2016-17 Rapid Ag: Transmission of Senecavirus A by artificial insemination and the impact on the production of piglets

July 1, 2016

Principle Leader

Fabio Augusto Vannucci


Department of Veterinary Population Medicine

Funding Awarded

  • 2016 Fiscal Year: $81,287
  • 2017 Fiscal Year: $81,287

The Problem

The overall goal of the proposed research is to understand the shedding patterns of Senecavirus A (SVA) in the semen of experimentally-infected boars linked with the transmission by artificial insemination to sows and the subsequent impact on the production of piglets.  


Senecavirus A (SVA), formerly known as Seneca Valley Virus, is the only species in the genus Senecavirus of the Picornaviridae family. The virus has been identified and isolated from pigs showing vesicular lesions, acute lameness and sudden neonatal death. In this respect, clinical signs of SVA mimic other vesicular disease differentials in the porcine host including vesicular stomatitis, vesicular exanthema, swine vesicular disease and foot-and-mouth disease. Although SVA has been identified in swine since 1988, recently 87 outbreaks in US were reported between July and October 2015. This scenario has activated the discussions regarding the pathogenic role of SVA in swine, since Koch postulate has not been published. Experimental studies are underway and preliminary data has demonstrated that the virus is able cause vesicular disease in 9 weeks-old pigs and gilts. In addition, the virus has been detected by PCR in several tissues, including serum, brain and one case in semen. The single detection in the semen showed low amount of virus RNA by PCR. But, SVA has been able to cause viremia and cross the blood-brain barrier. These observations bring questions regarding the ability of the virus being transmitted by artificial insemination and transplacentally.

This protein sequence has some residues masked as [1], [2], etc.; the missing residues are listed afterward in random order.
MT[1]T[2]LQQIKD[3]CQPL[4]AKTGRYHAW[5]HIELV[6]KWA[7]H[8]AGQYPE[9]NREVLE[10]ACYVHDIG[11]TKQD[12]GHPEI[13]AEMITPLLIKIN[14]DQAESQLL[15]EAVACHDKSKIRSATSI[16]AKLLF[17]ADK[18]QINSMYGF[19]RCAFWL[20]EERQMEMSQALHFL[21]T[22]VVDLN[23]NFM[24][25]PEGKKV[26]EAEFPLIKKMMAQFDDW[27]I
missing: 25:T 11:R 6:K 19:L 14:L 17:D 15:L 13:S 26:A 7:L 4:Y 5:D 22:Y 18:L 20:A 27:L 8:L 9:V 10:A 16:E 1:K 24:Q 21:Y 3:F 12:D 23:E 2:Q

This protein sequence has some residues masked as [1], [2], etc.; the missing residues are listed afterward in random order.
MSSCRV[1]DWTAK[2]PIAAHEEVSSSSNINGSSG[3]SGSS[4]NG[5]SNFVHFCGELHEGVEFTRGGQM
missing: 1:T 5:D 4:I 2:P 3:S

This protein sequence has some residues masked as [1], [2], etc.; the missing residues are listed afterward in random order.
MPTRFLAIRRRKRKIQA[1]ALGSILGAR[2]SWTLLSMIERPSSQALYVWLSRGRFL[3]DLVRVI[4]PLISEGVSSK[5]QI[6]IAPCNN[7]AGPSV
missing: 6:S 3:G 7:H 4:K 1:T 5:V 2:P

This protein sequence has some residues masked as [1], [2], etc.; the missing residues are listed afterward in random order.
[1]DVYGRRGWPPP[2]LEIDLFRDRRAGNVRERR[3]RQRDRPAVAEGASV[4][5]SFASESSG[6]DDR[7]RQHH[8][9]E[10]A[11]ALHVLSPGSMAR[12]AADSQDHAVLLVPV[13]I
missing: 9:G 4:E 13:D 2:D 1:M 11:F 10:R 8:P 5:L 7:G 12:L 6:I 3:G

This project will evaluate the shedding pattern of SVA in the semen of experimentally-infected boars followed by transmission of infected semen to susceptible gilts. Most modern boar studs supply in the range of 30,000 to 80,000 sows. Understanding the risks of SVA shedding in the semen is critical to evaluate strategies to monitor the infection in boar stud in order to avoid potential introduction of the virus in commercial sow farms.

The objectives 2 will investigate the impact of the SVA on the reproductive performance of gilts inseminated with SVA-infected semen. The effect of infected semen will be evaluated during the early stages of gestation (first month). Parameters that impact on production of piglets, such as embryonic deaths and return to estrous will be evaluated.

The objective 3 will directly address the potential impact of SVA in pregnant gilts and their farrowed neonates. The rationale is based on recent reports of SVA outbreaks characterized by acute transient neonatal mortality. High virus titers have been identified in affected litters, but no gross or histological features has been specifically described. In order to investigate the role of SVA in neonatal piglets, gilts will be experimentally-infected one week before farrowing and clinical and pathological evaluations will be performed throughout the course of the infection in the gilts and in their farrowed neonates. The knowledge generated on the achievement of this objective will be important to monitor the disease in sow herds, especially at the late stages of gestation to avoid neonatal losses. 


  1. Evaluate the clinical signs and shedding pattern of SVA in the semen of experimentally-infected boars.
  2. Evaluate the transmission of SVA by artificial insemination and the impact on early stage of gestation. 
  3. Evaluate the effect of SVA infection in pregnant gilts and their farrowed neonates.